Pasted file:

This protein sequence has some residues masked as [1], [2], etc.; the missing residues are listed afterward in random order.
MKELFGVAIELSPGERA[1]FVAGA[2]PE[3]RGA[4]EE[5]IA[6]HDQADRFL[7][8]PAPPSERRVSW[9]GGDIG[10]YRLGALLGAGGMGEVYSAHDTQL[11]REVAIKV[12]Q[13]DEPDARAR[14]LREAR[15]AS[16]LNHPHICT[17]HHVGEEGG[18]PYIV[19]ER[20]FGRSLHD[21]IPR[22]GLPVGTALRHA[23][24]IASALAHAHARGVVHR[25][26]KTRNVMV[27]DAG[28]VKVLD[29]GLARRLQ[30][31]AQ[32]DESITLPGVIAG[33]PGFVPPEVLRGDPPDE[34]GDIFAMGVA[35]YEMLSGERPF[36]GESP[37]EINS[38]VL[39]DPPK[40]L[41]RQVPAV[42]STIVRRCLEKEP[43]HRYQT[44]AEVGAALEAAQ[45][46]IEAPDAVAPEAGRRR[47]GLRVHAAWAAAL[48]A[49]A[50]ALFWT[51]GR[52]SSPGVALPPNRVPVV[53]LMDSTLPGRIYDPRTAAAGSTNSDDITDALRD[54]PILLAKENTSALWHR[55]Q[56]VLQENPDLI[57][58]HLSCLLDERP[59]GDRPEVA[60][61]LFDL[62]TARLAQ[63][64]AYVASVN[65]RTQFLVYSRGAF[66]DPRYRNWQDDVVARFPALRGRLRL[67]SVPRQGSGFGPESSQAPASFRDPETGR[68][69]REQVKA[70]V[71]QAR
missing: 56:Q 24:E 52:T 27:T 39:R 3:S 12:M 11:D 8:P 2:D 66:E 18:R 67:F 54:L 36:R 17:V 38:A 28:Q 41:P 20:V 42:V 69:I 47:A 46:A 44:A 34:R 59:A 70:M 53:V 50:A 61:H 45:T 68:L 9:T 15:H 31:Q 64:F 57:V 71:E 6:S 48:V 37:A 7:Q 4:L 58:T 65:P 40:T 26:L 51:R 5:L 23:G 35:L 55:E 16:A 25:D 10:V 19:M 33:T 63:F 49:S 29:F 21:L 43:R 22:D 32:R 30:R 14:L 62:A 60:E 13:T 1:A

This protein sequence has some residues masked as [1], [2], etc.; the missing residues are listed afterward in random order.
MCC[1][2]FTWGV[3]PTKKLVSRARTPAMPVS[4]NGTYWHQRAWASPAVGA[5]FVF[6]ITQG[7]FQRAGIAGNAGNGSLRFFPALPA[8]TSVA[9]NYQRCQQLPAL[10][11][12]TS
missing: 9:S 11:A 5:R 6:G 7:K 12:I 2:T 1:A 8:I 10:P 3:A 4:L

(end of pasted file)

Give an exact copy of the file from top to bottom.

This protein sequence has some residues masked as [1], [2], etc.; the missing residues are listed afterward in random order.
MKELFGVAIELSPGERA[1]FVAGA[2]PE[3]RGA[4]EE[5]IA[6]HDQADRFL[7][8]PAPPSERRVSW[9]GGDIG[10]YRLGALLGAGGMGEVYSAHDTQL[11]REVAIKV[12]Q[13]DEPDARAR[14]LREAR[15]AS[16]LNHPHICT[17]HHVGEEGG[18]PYIV[19]ER[20]FGRSLHD[21]IPR[22]GLPVGTALRHA[23][24]IASALAHAHARGVVHR[25][26]KTRNVMV[27]DAG[28]VKVLD[29]GLARRLQ[30][31]AQ[32]DESITLPGVIAG[33]PGFVPPEVLRGDPPDE[34]GDIFAMGVA[35]YEMLSGERPF[36]GESP[37]EINS[38]VL[39]DPPK[40]L[41]RQVPAV[42]STIVRRCLEKEP[43]HRYQT[44]AEVGAALEAAQ[45][46]IEAPDAVAPEAGRRR[47]GLRVHAAWAAAL[48]A[49]A[50]ALFWT[51]GR[52]SSPGVALPPNRVPVV[53]LMDSTLPGRIYDPRTAAAGSTNSDDITDALRD[54]PILLAKENTSALWHR[55]Q[56]VLQENPDLI[57][58]HLSCLLDERP[59]GDRPEVA[60][61]LFDL[62]TARLAQ[63][64]AYVASVN[65]RTQFLVYSRGAF[66]DPRYRNWQDDVVARFPALRGRLRL[67]SVPRQGSGFGPESSQAPASFRDPETGR[68][69]REQVKA[70]V[71]QAR
missing: 56:Q 24:E 52:T 27:T 39:R 3:S 12:M 11:D 8:P 2:D 66:E 18:R 67:F 54:L 36:R 17:V 38:A 28:Q 41:P 20:V 42:V 69:I 47:A 46:A 44:A 34:R 59:A 70:M 53:V 50:A 61:H 45:T 68:L 9:T 15:H 31:Q 64:F 57:V 71:E 6:S 48:V 37:A 7:Q 4:L 58:T 65:P 40:T 26:L 51:R 5:L 23:G 35:L 55:E 16:A 25:D 10:V 19:M 33:T 63:F 49:S 29:F 21:L 43:R 22:D 32:R 30:R 14:L 62:A 60:E 13:T 1:A

This protein sequence has some residues masked as [1], [2], etc.; the missing residues are listed afterward in random order.
MCC[1][2]FTWGV[3]PTKKLVSRARTPAMPVS[4]NGTYWHQRAWASPAVGA[5]FVF[6]ITQG[7]FQRAGIAGNAGNGSLRFFPALPA[8]TSVA[9]NYQRCQQLPAL[10][11][12]TS
missing: 9:S 11:A 5:R 6:G 7:K 12:I 2:T 1:A 8:I 10:P 3:A 4:L